"Location" is a vital data point for just about every type of retail event, from the precise place a mobile purchase is completed to the real-time route of a delivery truck. Because location impacts so much of retail, displaying the data in a map format can facilitate decision-making capabilities across the enterprise.
Conversely, when information is delivered in just numbers or words, via a table or spreadsheet, "patterns of data can be elusive," said Gary Sankary, Retail Industry Manager at Esri. "But if you drop the data into a map with fairly simple symbology, it provides an instant spatial reference to data that makes interpretation easier and faster. This type of visual data mining is something that maps have excelled at for centuries."
Speaking on the December 7 Retail TouchPoints webinar, titled: Visual Data Mining: Making Sense of Big Data Quickly and moderated by Editor-in-Chief Debbie Hauss, Sankary made the case that To ensure a retailer is executing strategies in the right place and the right time, you need all three data entities."
Making sense of data quickly always has been a priority, and it's one that will grow even more important as the Internet of Things (IoT) boosts data volumes even further. "Data from smartphones, smart cars and smart sensors represents a tsunami that's still off shore, but it's coming," said Sankary. "Retailers need to prepare now for when it hits, with offers, engagement and apps that are even more relevant to customers."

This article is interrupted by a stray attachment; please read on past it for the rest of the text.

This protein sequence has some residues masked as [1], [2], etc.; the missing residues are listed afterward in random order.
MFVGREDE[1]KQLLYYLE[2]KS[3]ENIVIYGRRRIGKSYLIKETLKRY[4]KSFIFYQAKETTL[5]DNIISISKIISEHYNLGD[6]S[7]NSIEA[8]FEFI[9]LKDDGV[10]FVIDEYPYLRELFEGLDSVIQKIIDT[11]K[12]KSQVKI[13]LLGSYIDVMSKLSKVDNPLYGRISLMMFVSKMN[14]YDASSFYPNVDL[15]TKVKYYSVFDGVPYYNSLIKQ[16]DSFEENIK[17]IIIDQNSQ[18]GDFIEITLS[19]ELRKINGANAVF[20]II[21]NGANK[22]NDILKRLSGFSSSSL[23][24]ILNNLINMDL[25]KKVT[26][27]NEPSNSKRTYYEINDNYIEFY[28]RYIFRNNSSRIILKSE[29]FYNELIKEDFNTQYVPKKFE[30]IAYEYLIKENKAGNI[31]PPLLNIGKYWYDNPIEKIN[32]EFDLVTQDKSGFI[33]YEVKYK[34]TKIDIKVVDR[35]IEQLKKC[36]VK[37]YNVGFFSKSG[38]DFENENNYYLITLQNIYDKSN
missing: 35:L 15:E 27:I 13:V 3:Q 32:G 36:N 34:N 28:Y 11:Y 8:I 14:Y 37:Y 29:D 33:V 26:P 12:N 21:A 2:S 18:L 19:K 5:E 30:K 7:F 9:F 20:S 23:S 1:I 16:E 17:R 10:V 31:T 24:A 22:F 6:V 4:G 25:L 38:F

Social media also is a fast-growing source of "unfiltered data about your products and store, which can be terrifying — but valuable," Sankary added.
Sankary and his colleague Robby Deming, Marketing Program Manager at Esri, provided several examples of how using maps generated by a GIS (Geographic Information System) can quickly identify the most important questions a retailer faces, particularly when the maps combine multiple data sources. For example, a map showing the trade area for an urban store, combined with data revealing that many customers shop every day but only make small purchases, confirms that these shoppers are arriving on foot and carrying bags up to their apartments. "This retailer might want to offer a better product mix, by stocking quantities that offer a smaller number of items per unit," said Sankary.
A map displaying where customers were when they made mobile or online purchases could help retailers identify how effective a mobile coupon would be at getting these shoppers into a brick-and-mortar store.